Meila’s fight continues

Young Queenstowner Meila Davis has been accepted into a clinical trial in the United States.

The 12-year-old was diagnosed last June with terminal osteosarcoma, a form of bone cancer.

Traditional treatments so far have been unsuccessful, and while she has been recommended for an experimental drug, EnGeneIC Dream Vector (EDV), she’s been blocked access to it by Health New Zealand Te Whatu Ora (HNZ).

Meila’s mum, Kristin, says they don’t yet have information on when Meila will have to go to the University of North Carolina, or how much it will cost the family.

Aimed at children with osteosarcoma, it’s in its first stage of human trials.

It involves infusing modified immune system cells into Meila’s body, designed to target and destroy her cancerous cells.

Kristin says Meila is likely to have to travel to the US twice for the trial, at their own expense.

To help cover the costs, they’ve launched a Givealittle page —

Meantime, in response to inquires from Mountain Scene, HNZ chief clinical officer Dr Richard Sullivan says he knows how devastating the situation is for Meila and her family, and HNZ is continuing to provide ongoing medical care and working with them to explore the possibility of enrolment in international clinical trials, such as the one in the US.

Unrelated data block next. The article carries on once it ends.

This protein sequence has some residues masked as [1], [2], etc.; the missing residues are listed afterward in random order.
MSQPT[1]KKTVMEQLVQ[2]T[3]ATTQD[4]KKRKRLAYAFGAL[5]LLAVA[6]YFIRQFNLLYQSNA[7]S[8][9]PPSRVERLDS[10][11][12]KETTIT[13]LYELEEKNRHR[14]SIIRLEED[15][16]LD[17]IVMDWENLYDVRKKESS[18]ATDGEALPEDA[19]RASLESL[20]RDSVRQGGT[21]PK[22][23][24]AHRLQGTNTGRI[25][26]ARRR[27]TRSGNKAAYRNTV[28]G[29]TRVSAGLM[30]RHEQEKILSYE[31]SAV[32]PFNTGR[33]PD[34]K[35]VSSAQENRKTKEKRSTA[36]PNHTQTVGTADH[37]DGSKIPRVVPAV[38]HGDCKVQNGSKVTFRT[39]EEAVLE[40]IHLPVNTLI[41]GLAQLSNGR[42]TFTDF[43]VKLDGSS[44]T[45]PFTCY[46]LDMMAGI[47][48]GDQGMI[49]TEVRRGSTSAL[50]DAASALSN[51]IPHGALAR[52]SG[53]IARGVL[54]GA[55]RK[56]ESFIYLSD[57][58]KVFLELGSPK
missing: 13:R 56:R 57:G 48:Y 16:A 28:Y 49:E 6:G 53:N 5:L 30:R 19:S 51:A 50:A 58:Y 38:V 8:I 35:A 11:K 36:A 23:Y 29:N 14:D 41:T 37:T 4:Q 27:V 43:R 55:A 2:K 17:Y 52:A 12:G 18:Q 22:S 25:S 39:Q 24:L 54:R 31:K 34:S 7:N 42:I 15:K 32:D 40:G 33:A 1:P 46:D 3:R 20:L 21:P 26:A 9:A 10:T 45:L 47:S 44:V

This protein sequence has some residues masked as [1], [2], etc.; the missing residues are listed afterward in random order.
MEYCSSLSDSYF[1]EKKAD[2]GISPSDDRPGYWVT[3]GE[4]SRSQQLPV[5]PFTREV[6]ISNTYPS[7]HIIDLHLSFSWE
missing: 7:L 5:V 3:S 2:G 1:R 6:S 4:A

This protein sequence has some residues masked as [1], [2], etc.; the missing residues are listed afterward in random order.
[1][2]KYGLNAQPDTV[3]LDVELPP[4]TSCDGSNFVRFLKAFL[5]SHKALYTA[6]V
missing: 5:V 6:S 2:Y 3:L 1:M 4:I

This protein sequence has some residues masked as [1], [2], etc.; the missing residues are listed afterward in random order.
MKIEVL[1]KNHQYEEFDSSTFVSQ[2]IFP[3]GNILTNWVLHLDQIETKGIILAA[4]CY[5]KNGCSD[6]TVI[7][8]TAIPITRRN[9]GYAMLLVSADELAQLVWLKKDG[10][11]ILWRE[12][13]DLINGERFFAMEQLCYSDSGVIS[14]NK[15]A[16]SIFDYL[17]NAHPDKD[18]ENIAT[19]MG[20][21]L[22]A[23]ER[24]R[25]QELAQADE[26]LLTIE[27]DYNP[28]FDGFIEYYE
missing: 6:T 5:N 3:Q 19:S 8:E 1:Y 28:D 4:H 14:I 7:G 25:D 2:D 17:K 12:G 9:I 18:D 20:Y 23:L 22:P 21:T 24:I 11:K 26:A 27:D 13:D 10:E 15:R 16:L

And while he knows HNZ’s decision not to provide experimental drugs to Meila in NZ isn’t the one her family was hoping for, her case has been given ‘‘very full consideration by several clinical experts’’.

‘‘The consensus is that GF-EDV should not be delivered to Meila since it is an experimental medicine with no open clinical trial, no safety data in children, and no efficacy data in the treatment of osteosarcoma.’’

Meila’s mum, Kristin, launched a petition on May 19 — it was presented to Act leader David Seymour and Act’s health spokesman Todd Stephenson two days later by Meila’s grandmother, Sandy Gibbons, pleading for the Health Select Committee to urgently recommend a review of HNZ’s decision.

To date it has received 3500 signatures.

To sign the petition, visit

[email protected]

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